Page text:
The incident in Palghar took place on the 16th of April 2020, where two Sadhus and their driver were lynched by a mob. Speculators instantly believed that this lynching was caused by the Muslims because there were two Sadhus who had been lynched. However, in a report of the FIR, out of the 101 villagers, 9 juveniles and the 2 policemen who had been arrested, there were a total of zero Muslims involved in this lynching. According to the facts that lay in the evidence, it would be preliminary to rule out ‘communalism’ as a cause of the lynching. Sadly, this was ‘communalised’ by certain people in the media trying to prove the fact that the situation was perpetuated against the Hindu Sadhus. There are people who would pounce on any such opportunity to cause a divide among two very different sects of the society to satisfy their own beliefs and understandings without taking into account factors like tolerance and mutual coexistence.

The situation in Palghar was a classic case of mob lynching when the mob believed that they had to be the first response to a crime that was about to be committed, the victims were a couple of men who turned out to be the Sadhus. There were rumours of a group of men around the village who were allegedly child abductors, and the crowd was convinced that it was their duty to deal with the situation before reporting this to the authorities. These rumours were spread on an instant messaging application. If they were indeed right in their instincts, they would have been titled as heroes. Their common intention was to act upon the greater good of the society. This line of reasoning may be accounted as fair in the question of morality, but the system that is followed around the world is legality. The question arises whether their act was legal, and the answer is that it was not legal. There are no provisions under the Constitution that would allow a citizen to take law in their own hand and carry out a punishment against a certain individual. Every corrective measure in terms of punishment is ordered by the court in a fair trial. The citizens of India have been protected against lynching under Section 304 of the Indian Penal Code that highlights culpable homicide. This paired with ‘The Protection from Lynching Act of 2017’ ensures that the citizens are safe from any such act of aggression.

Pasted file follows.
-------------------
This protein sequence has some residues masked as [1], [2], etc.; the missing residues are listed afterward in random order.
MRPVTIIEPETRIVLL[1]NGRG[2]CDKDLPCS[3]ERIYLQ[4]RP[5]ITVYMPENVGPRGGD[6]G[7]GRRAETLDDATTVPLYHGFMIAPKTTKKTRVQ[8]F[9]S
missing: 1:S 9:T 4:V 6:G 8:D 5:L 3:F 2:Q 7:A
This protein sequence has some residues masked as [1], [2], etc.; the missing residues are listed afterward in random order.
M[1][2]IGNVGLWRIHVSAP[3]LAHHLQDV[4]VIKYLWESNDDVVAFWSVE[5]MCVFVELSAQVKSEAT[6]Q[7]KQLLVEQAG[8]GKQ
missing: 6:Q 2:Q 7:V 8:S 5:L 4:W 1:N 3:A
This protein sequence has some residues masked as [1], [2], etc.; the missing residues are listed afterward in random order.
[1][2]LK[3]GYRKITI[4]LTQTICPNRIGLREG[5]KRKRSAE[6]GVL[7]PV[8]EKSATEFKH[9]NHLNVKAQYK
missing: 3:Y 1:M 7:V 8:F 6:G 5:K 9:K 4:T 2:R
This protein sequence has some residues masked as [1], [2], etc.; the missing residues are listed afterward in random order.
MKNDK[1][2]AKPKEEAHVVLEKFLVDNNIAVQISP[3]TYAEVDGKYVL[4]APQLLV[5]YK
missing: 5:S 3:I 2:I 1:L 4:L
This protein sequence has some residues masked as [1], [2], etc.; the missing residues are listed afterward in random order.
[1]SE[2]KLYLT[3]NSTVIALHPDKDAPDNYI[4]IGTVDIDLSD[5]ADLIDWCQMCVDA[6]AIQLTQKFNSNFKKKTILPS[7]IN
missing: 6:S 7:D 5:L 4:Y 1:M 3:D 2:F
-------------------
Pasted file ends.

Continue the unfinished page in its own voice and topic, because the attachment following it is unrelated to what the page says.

The fact of the matter that might be the true and the only cause of this lynching has not been brought up as much as it should be spoken about. The question arises about ‘Fake News’. Fake news is something that gets published on an almost daily basis. Fake news comprises those forwards that people read on their instant messaging applications that have no credible source of publication. It was the same type of news that caused an unlawful extrajudicial activity in Dhule. It is this very type of news that incited violence among the villagers and the group from Palghar. Fake news can be minor in a situation of a miscommunication of a case, but at the same time can cause major damage in the form of incitement of violence. Incitement of violence is something that is punishable under Section 153 and Section 505 of the Indian Penal Code.

The present situation is that three men lost their lives in an attack that had been incited by fake news on an instant messaging application without fair trial and fair legal procedure. This lynching was later advocated to be a sign of communalism which was an excuse for the bigots to raise their voice against a particular community. But what people fail to address is the role of fake news behind this incident and the consequences they have on society.


Author : Aviral Bhardwaj


Bangalore, India | epicenter.newsmedia@gmail.com